If you like scifi you need to read Joe Haldeman’s Forever War. I loved Forever War. It was my first exposure to science fiction where travel between stars takes a very very long time. Seeing the characters leave Earth repeatedly and return many years late after subjective months and having to adjust to the changes they found was fascinating and induced just a little bit of existential dread.
I LOVED the first book, but I was confused when I read Forever Free. Now, years later, I think I might finally understand why Hademan wrote the two books the way that he did.
First, I will give a very truncated summary of both books.
Forever War: In the late twentieth-century humanity goes to war with a species of aliens called Taurans. Many centuries later it is discovered that the war began as the result of a misunderstanding. Because of relativistic effects veterans of the war return home centuries or millennia after they left.
Forever Peace: By the end of the forever war humanity transcended the normal bounds of evolution and is now a race of clones living in harmony with the Taurans who are also a clone race. Veterans of the war are discontent and decided to leave the galaxy and return in 2000 years. Their journey is impeded and they learn that the galaxy has all been an experiment controlled by a god-like entity who ensured that two species on the same technological level came into contact when they did. The being leaves, and the protagonist spends the rest of their life studying the changes the being made to universal constants before they left.
If you couldn’t tell already, the second needs a lot more explanation and also makes a lot less sense.
When I first read it my first guess was that the meaninglessness of it all that was revealed in the second book was a result of Haldeman’s effort to portray a feeling of pointlessness that he and many veterans of the Vietnam War experienced when they go back home.
In retrospect, I think that a slightly more nuanced view is more appropriate.
The war between humanity and the taurans was pointless. That much is clear by the end of the first book. It is made especially clear by the end of the second.
When I first read it I was extremely put off. I hated that I had watched the characters I loved struggle for nothing…and then I realized that was the point.
Did the Vietnam war have a point? Was anything made better by it happening?
That’s the point of the two books.
In the first book our MC is faced with plenty of standard scifi conflicts and returns home to find that all of them were pointless. Then he tries to live in the world he returned to. That doesn’t work either. Finally he and many other veterans tries to escape the world they came home to and they fail, all because some greater being wanted them to fight to begin with. In the end he finds joy in discovering the changes wrought by that great being. And by small I mean minor changes to cosmological constants.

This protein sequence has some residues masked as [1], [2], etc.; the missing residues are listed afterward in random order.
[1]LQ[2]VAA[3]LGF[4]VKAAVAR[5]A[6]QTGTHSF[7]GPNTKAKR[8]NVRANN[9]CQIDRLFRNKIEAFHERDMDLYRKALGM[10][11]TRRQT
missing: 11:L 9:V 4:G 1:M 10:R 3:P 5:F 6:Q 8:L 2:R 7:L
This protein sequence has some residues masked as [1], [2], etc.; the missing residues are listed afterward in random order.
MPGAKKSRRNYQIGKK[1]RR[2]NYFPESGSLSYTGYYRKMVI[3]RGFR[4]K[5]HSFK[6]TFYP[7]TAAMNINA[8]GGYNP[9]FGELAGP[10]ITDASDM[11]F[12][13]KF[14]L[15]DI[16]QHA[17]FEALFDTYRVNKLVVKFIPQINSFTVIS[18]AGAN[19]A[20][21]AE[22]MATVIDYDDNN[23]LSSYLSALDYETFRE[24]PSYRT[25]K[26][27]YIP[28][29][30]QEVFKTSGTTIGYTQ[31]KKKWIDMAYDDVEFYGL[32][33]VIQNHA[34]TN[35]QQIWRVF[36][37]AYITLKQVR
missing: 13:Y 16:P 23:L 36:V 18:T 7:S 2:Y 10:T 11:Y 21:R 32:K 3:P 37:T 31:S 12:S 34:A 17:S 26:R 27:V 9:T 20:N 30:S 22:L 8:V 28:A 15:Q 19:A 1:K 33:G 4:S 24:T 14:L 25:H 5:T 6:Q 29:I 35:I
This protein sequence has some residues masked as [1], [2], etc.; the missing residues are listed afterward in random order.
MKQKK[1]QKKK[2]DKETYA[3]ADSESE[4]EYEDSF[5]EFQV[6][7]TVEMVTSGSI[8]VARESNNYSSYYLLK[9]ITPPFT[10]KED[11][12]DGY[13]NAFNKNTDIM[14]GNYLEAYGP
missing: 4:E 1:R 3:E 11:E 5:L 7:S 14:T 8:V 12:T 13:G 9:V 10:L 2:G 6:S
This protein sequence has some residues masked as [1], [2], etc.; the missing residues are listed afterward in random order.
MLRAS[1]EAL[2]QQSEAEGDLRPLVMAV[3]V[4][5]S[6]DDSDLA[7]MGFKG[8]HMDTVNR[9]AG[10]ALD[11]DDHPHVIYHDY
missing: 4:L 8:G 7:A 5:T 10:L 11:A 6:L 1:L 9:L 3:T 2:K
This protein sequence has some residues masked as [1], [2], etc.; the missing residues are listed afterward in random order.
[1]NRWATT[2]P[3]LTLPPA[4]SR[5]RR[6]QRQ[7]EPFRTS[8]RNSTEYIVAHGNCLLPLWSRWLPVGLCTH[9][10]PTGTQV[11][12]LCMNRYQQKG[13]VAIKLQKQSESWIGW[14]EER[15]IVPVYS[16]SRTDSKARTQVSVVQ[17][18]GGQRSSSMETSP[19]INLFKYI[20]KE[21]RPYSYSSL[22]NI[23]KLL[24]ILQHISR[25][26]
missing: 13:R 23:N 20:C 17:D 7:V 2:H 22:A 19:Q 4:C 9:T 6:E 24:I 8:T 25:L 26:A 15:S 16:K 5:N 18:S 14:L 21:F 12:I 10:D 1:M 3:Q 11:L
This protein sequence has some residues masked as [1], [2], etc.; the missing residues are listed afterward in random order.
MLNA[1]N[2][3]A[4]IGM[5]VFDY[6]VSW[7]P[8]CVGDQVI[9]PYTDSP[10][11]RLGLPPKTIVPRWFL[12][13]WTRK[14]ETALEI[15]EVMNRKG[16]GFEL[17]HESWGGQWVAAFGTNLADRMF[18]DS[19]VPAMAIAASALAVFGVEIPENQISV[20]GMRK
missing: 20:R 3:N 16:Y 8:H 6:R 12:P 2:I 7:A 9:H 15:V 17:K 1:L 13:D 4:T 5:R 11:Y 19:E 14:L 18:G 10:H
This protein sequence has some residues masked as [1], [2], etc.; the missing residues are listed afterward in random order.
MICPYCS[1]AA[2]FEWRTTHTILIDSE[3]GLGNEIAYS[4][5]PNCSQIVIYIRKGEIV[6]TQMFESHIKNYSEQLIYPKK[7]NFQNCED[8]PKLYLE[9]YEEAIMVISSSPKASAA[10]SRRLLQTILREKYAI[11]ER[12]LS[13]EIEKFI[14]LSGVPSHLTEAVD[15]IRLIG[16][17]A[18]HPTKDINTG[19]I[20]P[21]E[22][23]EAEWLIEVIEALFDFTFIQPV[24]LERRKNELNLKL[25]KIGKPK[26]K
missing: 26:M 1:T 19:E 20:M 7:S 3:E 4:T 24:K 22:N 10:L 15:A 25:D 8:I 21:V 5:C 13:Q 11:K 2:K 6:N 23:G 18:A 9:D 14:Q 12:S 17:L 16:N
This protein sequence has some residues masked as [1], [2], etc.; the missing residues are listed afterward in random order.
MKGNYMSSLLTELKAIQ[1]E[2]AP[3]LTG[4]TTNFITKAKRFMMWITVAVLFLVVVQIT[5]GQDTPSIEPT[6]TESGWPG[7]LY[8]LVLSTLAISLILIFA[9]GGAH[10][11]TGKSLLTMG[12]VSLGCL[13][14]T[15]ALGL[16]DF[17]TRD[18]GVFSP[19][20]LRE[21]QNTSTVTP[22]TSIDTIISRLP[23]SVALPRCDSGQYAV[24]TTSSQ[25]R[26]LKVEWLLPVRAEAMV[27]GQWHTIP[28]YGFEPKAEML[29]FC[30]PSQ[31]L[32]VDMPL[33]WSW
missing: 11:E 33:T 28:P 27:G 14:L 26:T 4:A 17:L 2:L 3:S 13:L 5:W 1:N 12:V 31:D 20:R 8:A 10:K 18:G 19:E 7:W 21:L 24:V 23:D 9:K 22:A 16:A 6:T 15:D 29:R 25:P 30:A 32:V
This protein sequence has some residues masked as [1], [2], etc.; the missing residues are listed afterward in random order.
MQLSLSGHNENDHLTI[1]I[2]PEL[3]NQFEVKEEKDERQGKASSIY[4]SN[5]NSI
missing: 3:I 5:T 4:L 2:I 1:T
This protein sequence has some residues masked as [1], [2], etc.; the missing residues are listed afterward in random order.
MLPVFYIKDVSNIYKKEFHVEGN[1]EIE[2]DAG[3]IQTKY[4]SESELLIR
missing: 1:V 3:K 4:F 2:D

When I first finished Forever Peace I was very confused and I felt a little cheated. There hadn’t been any hint before that in either of the books. What was the point of getting invested in the characters and their struggles? With time and some perspective, I think I know.
I think that Joe Haldeman was trying to come to terms with his experiences as a Vietnam Veteran. He and thousands of others were taken away from their families, forced to fight and die, and when they came home they returned to a society that had been changed by the war. A war that history would later find was largely pointless. After suffering through a pointless conflict Haldeman was left to find some kind of meaning in life. Which is exactly what our protagonist did.
I think that this is something that should feel especially relatable to those of us who have lived through the COVID pandemic. There is no reason for more than half a million people to have died except because Trump wanted them to. Vietnam can be thought of in the same way. People died for no real reason. None of the dead sacrificed their lives for a greater future, they died because they happened to be in the wrong place at the wrong time.
Haldeman’s work was all about understanding this pointlessness. It’s an amazing piece of science fiction and it has never been more relevant than now. At once it makes us question the society we find ourselves in and at the same time encourages us to find something to enjoy.
I think that’s both beautiful and tragic.